Forestiere Monaghan mushrooms

The trademarked Forestiere mushroom, a variety unique to Monaghan Mushrooms

A dispute between shareholders in Europe’s largest mushroom business, Irish firm Monaghan Mushrooms, is set to continue at least until next April, according to new documents published by Donegal Investment Group (DIG).

The dispute centres around a breakdown in relations between DIG, which previously held 35 per cent of Elst, and the group’s largest shareholder Danbywiske, owned by Monaghan Mushrooms founder Ronald Wilson and his family.

DIG, which owns a number of other companies in the seed potato, dairy, shipping and convenience sectors, confirmed it had begun to reduce its shareholding. In financial accounts published for the first half of the year, it revealed it had reduced its stake to 30 per cent for a gain of €800,000.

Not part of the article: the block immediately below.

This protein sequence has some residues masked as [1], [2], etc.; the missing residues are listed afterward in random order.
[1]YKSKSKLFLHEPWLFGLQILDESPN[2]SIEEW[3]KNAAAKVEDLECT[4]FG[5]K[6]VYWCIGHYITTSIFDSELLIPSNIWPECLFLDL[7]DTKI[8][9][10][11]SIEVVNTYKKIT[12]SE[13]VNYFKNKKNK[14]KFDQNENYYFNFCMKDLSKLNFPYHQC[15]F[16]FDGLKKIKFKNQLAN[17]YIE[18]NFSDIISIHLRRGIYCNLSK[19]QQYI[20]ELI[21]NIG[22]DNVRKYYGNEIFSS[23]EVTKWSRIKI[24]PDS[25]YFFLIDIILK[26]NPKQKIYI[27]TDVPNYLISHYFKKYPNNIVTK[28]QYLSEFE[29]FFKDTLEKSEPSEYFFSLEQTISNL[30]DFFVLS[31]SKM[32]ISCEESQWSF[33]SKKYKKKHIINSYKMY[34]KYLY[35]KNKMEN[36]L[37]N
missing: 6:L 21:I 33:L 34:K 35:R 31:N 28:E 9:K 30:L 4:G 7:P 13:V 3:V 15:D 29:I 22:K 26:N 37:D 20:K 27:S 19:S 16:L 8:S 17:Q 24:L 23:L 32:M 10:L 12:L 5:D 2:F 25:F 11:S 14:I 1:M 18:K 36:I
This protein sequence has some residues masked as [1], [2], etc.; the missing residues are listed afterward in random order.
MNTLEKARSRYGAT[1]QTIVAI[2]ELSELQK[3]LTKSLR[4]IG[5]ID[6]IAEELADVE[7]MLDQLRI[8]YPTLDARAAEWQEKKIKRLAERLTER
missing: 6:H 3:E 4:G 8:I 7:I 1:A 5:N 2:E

After DIG filed a shareholder oppression complaint against the Wilson family, Ireland’s commercial court ruled in May that the shareholding was worth €30.5m and ordered Danbywiske to buy out the shares, which means €26.3m is owed for the remaining stake. Danbywiske’s appeal against that decision is due to be heard in April 2016.

Monaghan Mushrooms is a major supplier to several supermarket chains in Europe and North America, including Aldi, Asda-Walmart, Lidl, Loblaws, Marks & Spencer, Metro (Canada), Rewe, Sainsbury's, SuperValu, Tesco and Waitrose, as well as major British foodservice specialist Pauleys – part of Brakes Group.